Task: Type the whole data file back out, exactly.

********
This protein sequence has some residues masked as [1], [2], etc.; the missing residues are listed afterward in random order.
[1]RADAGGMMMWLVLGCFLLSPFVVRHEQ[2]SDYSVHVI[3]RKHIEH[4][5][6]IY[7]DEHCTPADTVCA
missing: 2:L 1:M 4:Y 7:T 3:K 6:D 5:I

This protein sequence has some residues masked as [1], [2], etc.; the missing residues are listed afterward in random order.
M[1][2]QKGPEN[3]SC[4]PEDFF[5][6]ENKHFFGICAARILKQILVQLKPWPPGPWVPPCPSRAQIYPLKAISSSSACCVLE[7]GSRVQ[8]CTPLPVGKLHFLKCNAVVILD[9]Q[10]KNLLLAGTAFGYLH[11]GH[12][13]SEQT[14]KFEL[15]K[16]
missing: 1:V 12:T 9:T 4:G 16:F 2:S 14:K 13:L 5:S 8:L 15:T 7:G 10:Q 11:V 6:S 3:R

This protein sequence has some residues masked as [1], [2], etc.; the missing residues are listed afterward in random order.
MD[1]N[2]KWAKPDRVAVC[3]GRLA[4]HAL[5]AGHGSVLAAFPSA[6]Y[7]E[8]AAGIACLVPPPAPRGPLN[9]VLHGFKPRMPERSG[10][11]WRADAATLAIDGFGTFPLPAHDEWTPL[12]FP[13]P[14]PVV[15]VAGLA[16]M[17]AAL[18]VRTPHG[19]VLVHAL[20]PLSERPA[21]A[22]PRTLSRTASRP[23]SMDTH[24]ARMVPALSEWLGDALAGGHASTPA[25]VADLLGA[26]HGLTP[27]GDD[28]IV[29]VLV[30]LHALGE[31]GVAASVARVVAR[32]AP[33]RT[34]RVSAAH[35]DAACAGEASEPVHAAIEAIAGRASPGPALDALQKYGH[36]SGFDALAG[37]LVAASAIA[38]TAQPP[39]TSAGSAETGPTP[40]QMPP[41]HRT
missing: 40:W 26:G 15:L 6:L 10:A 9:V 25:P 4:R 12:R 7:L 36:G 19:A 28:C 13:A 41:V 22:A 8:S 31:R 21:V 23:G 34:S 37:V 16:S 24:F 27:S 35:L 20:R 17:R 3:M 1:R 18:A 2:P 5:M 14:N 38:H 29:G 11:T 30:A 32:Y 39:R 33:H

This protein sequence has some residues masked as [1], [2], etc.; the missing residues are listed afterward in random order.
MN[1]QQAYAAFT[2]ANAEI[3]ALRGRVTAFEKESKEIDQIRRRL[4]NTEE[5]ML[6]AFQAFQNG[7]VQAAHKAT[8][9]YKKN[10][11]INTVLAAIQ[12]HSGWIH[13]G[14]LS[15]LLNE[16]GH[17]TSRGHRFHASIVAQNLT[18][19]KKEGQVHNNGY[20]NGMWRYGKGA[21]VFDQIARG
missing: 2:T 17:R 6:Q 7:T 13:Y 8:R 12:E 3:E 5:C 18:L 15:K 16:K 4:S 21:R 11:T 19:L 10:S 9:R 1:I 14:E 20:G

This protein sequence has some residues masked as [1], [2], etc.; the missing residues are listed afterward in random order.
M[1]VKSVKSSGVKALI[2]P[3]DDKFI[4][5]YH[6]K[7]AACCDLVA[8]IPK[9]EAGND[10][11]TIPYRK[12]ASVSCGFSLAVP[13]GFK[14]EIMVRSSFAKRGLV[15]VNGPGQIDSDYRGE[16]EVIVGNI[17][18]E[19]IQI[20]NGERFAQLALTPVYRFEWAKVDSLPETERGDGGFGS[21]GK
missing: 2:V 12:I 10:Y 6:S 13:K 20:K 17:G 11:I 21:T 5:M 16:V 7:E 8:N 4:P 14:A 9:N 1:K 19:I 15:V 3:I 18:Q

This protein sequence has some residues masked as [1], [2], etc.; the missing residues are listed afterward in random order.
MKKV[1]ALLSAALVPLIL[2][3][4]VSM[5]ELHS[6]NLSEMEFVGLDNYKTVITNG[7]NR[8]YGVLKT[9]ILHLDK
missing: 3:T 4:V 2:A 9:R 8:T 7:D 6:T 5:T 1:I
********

This protein sequence has some residues masked as [1], [2], etc.; the missing residues are listed afterward in random order.
[1]RADAGGMMMWLVLGCFLLSPFVVRHEQ[2]SDYSVHVI[3]RKHIEH[4][5][6]IY[7]DEHCTPADTVCA
missing: 2:L 1:M 4:Y 7:T 3:K 6:D 5:I

This protein sequence has some residues masked as [1], [2], etc.; the missing residues are listed afterward in random order.
M[1][2]QKGPEN[3]SC[4]PEDFF[5][6]ENKHFFGICAARILKQILVQLKPWPPGPWVPPCPSRAQIYPLKAISSSSACCVLE[7]GSRVQ[8]CTPLPVGKLHFLKCNAVVILD[9]Q[10]KNLLLAGTAFGYLH[11]GH[12][13]SEQT[14]KFEL[15]K[16]
missing: 1:V 12:T 9:T 4:G 16:F 2:S 14:K 13:L 5:S 8:L 15:T 7:G 10:Q 11:V 6:S 3:R

This protein sequence has some residues masked as [1], [2], etc.; the missing residues are listed afterward in random order.
MD[1]N[2]KWAKPDRVAVC[3]GRLA[4]HAL[5]AGHGSVLAAFPSA[6]Y[7]E[8]AAGIACLVPPPAPRGPLN[9]VLHGFKPRMPERSG[10][11]WRADAATLAIDGFGTFPLPAHDEWTPL[12]FP[13]P[14]PVV[15]VAGLA[16]M[17]AAL[18]VRTPHG[19]VLVHAL[20]PLSERPA[21]A[22]PRTLSRTASRP[23]SMDTH[24]ARMVPALSEWLGDALAGGHASTPA[25]VADLLGA[26]HGLTP[27]GDD[28]IV[29]VLV[30]LHALGE[31]GVAASVARVVAR[32]AP[33]RT[34]RVSAAH[35]DAACAGEASEPVHAAIEAIAGRASPGPALDALQKYGH[36]SGFDALAG[37]LVAASAIA[38]TAQPP[39]TSAGSAETGPTP[40]QMPP[41]HRT
missing: 40:W 26:G 15:L 6:L 10:A 9:V 25:P 4:R 12:R 7:L 36:G 19:A 28:C 13:A 41:V 22:A 8:S 31:R 21:V 23:G 34:S 37:V 16:S 24:F 27:S 35:L 20:R 17:R 3:M 1:R 18:A 2:P 5:M 14:N 38:H 29:G 11:T 30:A 32:Y 39:R 33:H

This protein sequence has some residues masked as [1], [2], etc.; the missing residues are listed afterward in random order.
MN[1]QQAYAAFT[2]ANAEI[3]ALRGRVTAFEKESKEIDQIRRRL[4]NTEE[5]ML[6]AFQAFQNG[7]VQAAHKAT[8][9]YKKN[10][11]INTVLAAIQ[12]HSGWIH[13]G[14]LS[15]LLNE[16]GH[17]TSRGHRFHASIVAQNLT[18][19]KKEGQVHNNGY[20]NGMWRYGKGA[21]VFDQIARG
missing: 2:T 17:R 6:Q 7:T 13:Y 8:R 12:E 3:E 5:C 18:L 15:K 16:K 4:S 21:R 11:T 19:L 10:S 9:R 1:I 14:E 20:G

This protein sequence has some residues masked as [1], [2], etc.; the missing residues are listed afterward in random order.
M[1]VKSVKSSGVKALI[2]P[3]DDKFI[4][5]YH[6]K[7]AACCDLVA[8]IPK[9]EAGND[10][11]TIPYRK[12]ASVSCGFSLAVP[13]GFK[14]EIMVRSSFAKRGLV[15]VNGPGQIDSDYRGE[16]EVIVGNI[17][18]E[19]IQI[20]NGERFAQLALTPVYRFEWAKVDSLPETERGDGGFGS[21]GK
missing: 2:V 12:I 10:Y 6:S 13:K 20:K 17:G 11:I 21:T 5:M 16:V 7:E 8:N 4:P 14:A 9:N 1:K 19:I 15:V 3:I 18:Q

This protein sequence has some residues masked as [1], [2], etc.; the missing residues are listed afterward in random order.
MKKV[1]ALLSAALVPLIL[2][3][4]VSM[5]ELHS[6]NLSEMEFVGLDNYKTVITNG[7]NR[8]YGVLKT[9]ILHLDK
missing: 3:T 4:V 2:A 9:R 8:T 7:D 6:T 5:T 1:I